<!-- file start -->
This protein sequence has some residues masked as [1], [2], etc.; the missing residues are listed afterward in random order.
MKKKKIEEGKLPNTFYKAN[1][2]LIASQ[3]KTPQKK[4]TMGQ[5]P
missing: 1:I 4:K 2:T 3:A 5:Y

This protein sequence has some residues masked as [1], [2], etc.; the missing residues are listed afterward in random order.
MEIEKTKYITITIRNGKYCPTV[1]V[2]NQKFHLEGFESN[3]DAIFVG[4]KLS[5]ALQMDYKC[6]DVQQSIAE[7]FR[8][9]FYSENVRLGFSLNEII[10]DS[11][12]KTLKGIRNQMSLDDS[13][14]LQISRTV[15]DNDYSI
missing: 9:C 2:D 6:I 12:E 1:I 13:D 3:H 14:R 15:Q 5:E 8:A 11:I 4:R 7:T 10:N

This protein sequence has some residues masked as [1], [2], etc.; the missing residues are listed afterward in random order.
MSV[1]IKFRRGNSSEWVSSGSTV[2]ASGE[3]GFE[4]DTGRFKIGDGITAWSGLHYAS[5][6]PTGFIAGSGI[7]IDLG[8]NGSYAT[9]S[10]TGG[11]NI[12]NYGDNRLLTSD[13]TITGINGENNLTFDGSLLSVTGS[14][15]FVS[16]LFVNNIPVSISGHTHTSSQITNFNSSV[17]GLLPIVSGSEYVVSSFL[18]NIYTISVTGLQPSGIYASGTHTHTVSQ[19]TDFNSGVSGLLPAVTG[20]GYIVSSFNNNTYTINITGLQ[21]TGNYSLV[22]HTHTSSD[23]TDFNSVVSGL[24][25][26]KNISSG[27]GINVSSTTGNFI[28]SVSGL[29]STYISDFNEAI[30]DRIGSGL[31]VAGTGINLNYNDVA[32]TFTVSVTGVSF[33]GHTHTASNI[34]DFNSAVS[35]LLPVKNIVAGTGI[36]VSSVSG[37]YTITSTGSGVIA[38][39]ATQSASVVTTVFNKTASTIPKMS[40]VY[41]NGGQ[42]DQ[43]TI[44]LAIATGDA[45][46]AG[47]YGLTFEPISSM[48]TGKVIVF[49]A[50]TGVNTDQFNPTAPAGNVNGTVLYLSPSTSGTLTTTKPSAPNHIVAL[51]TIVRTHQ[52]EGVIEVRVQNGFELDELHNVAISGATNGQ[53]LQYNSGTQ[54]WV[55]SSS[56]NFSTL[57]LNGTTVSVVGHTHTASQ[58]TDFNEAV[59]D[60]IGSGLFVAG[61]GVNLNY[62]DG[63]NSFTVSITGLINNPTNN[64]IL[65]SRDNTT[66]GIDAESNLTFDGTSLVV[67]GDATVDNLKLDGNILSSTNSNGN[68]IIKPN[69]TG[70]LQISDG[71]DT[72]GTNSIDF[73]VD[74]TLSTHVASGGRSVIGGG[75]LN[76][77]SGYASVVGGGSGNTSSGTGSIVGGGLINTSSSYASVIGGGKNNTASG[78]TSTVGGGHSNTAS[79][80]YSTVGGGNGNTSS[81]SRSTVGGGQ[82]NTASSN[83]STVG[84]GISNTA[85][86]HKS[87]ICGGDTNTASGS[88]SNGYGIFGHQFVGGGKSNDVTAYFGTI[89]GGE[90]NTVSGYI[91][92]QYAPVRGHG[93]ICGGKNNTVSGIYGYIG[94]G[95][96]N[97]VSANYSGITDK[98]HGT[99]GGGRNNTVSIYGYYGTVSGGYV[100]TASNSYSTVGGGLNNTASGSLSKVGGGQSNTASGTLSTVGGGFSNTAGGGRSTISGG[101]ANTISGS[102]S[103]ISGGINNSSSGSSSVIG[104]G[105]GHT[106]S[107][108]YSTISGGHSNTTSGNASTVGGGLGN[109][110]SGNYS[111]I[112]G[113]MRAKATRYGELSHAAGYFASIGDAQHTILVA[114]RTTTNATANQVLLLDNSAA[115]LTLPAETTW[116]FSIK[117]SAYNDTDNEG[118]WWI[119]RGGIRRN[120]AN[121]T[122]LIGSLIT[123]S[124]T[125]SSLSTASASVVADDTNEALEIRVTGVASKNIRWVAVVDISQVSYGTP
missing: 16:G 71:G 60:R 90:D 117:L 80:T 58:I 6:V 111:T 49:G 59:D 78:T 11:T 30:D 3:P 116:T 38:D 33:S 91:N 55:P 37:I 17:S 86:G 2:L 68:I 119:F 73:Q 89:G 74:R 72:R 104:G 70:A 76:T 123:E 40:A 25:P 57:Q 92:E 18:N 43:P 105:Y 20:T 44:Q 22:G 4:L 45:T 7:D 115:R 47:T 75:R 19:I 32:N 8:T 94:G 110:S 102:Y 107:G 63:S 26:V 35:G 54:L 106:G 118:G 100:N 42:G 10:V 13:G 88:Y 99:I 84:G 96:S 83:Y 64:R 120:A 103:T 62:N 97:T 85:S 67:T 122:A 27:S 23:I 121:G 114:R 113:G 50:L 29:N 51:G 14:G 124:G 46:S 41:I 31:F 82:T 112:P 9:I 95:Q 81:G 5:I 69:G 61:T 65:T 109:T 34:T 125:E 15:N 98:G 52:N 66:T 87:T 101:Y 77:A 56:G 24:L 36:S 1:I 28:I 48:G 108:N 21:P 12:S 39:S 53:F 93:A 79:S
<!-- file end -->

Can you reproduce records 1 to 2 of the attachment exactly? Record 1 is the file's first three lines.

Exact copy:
This protein sequence has some residues masked as [1], [2], etc.; the missing residues are listed afterward in random order.
MKKKKIEEGKLPNTFYKAN[1][2]LIASQ[3]KTPQKK[4]TMGQ[5]P
missing: 1:I 4:K 2:T 3:A 5:Y

This protein sequence has some residues masked as [1], [2], etc.; the missing residues are listed afterward in random order.
MEIEKTKYITITIRNGKYCPTV[1]V[2]NQKFHLEGFESN[3]DAIFVG[4]KLS[5]ALQMDYKC[6]DVQQSIAE[7]FR[8][9]FYSENVRLGFSLNEII[10]DS[11][12]KTLKGIRNQMSLDDS[13][14]LQISRTV[15]DNDYSI
missing: 9:C 2:D 6:I 12:E 1:I 13:D 3:H 14:R 15:Q 5:E 8:A 11:I 4:R 7:T 10:N